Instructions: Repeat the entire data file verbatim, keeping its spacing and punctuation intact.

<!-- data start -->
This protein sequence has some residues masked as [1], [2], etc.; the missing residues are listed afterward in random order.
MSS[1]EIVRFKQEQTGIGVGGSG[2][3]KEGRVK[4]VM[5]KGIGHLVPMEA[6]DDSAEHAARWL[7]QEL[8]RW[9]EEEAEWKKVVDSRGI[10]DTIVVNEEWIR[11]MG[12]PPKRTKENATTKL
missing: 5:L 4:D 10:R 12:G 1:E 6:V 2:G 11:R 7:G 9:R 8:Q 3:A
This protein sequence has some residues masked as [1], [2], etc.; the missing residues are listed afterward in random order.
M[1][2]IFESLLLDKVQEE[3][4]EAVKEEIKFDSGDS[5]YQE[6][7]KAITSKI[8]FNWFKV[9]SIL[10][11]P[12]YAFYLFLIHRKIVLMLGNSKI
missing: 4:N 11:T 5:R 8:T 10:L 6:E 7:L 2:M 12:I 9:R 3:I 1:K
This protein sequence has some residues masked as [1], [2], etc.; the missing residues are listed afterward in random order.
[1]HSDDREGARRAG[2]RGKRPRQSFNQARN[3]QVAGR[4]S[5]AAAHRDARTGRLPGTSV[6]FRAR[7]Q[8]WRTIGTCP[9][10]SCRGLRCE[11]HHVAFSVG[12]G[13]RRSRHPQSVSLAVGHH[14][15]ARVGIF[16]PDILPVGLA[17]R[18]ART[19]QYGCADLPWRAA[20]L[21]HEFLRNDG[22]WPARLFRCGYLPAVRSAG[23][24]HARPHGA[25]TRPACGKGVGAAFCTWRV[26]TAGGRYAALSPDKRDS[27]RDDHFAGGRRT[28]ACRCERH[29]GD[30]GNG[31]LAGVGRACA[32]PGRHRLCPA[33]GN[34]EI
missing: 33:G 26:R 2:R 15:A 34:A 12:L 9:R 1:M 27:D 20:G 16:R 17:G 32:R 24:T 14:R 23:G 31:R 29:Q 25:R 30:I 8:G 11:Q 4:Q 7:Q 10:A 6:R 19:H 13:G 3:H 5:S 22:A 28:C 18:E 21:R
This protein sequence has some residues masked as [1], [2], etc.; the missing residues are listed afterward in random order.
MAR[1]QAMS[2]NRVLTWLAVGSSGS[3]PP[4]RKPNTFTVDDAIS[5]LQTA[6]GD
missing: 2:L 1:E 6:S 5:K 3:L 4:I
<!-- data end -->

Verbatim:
This protein sequence has some residues masked as [1], [2], etc.; the missing residues are listed afterward in random order.
MSS[1]EIVRFKQEQTGIGVGGSG[2][3]KEGRVK[4]VM[5]KGIGHLVPMEA[6]DDSAEHAARWL[7]QEL[8]RW[9]EEEAEWKKVVDSRGI[10]DTIVVNEEWIR[11]MG[12]PPKRTKENATTKL
missing: 5:L 4:D 10:R 12:G 1:E 6:V 2:G 11:R 7:G 9:R 8:Q 3:A
This protein sequence has some residues masked as [1], [2], etc.; the missing residues are listed afterward in random order.
M[1][2]IFESLLLDKVQEE[3][4]EAVKEEIKFDSGDS[5]YQE[6][7]KAITSKI[8]FNWFKV[9]SIL[10][11]P[12]YAFYLFLIHRKIVLMLGNSKI
missing: 4:N 11:T 5:R 8:T 10:L 6:E 7:L 2:M 12:I 9:R 3:I 1:K
This protein sequence has some residues masked as [1], [2], etc.; the missing residues are listed afterward in random order.
[1]HSDDREGARRAG[2]RGKRPRQSFNQARN[3]QVAGR[4]S[5]AAAHRDARTGRLPGTSV[6]FRAR[7]Q[8]WRTIGTCP[9][10]SCRGLRCE[11]HHVAFSVG[12]G[13]RRSRHPQSVSLAVGHH[14][15]ARVGIF[16]PDILPVGLA[17]R[18]ART[19]QYGCADLPWRAA[20]L[21]HEFLRNDG[22]WPARLFRCGYLPAVRSAG[23][24]HARPHGA[25]TRPACGKGVGAAFCTWRV[26]TAGGRYAALSPDKRDS[27]RDDHFAGGRRT[28]ACRCERH[29]GD[30]GNG[31]LAGVGRACA[32]PGRHRLCPA[33]GN[34]EI
missing: 33:G 26:R 2:R 15:A 34:A 12:L 9:R 1:M 27:D 20:G 16:R 17:G 32:R 24:T 14:R 23:G 31:R 29:Q 25:R 30:I 8:G 11:Q 4:Q 7:Q 10:A 6:R 19:H 13:G 3:H 5:S 22:A 28:C 18:E 21:R
This protein sequence has some residues masked as [1], [2], etc.; the missing residues are listed afterward in random order.
MAR[1]QAMS[2]NRVLTWLAVGSSGS[3]PP[4]RKPNTFTVDDAIS[5]LQTA[6]GD
missing: 2:L 1:E 6:S 5:K 3:L 4:I